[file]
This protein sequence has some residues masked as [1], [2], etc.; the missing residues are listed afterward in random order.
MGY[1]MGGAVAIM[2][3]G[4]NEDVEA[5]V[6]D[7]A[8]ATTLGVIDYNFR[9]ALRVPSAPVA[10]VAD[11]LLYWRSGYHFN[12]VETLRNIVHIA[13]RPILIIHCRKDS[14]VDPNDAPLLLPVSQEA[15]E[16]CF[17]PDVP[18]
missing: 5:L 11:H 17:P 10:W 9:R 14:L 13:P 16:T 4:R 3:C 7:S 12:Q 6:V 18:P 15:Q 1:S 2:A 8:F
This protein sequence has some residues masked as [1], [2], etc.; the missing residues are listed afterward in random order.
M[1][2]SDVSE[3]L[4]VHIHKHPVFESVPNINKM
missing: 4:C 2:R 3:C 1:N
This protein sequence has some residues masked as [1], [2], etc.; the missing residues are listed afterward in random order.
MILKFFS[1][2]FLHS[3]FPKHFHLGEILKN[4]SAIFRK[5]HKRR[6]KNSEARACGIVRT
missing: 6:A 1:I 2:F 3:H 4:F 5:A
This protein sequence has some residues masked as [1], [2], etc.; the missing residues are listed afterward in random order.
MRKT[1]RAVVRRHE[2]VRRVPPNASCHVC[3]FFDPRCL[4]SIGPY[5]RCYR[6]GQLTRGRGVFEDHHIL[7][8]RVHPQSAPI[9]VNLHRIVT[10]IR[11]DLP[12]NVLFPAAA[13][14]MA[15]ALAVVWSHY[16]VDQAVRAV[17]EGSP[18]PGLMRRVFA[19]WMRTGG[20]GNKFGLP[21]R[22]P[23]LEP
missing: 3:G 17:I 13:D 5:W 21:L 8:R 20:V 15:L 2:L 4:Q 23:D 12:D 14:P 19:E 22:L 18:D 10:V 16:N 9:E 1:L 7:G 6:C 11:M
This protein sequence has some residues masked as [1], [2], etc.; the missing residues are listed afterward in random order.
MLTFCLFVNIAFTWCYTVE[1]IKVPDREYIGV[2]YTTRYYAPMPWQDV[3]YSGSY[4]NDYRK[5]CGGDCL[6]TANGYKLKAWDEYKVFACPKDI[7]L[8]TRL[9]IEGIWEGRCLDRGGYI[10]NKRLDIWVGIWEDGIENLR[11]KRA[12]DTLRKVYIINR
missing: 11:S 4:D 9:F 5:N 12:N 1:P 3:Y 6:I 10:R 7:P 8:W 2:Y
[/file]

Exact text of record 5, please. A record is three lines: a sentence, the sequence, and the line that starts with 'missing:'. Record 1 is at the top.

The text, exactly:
This protein sequence has some residues masked as [1], [2], etc.; the missing residues are listed afterward in random order.
MLTFCLFVNIAFTWCYTVE[1]IKVPDREYIGV[2]YTTRYYAPMPWQDV[3]YSGSY[4]NDYRK[5]CGGDCL[6]TANGYKLKAWDEYKVFACPKDI[7]L[8]TRL[9]IEGIWEGRCLDRGGYI[10]NKRLDIWVGIWEDGIENLR[11]KRA[12]DTLRKVYIINR
missing: 11:S 4:D 9:F 5:N 12:N 1:P 3:Y 6:I 10:R 7:P 8:W 2:Y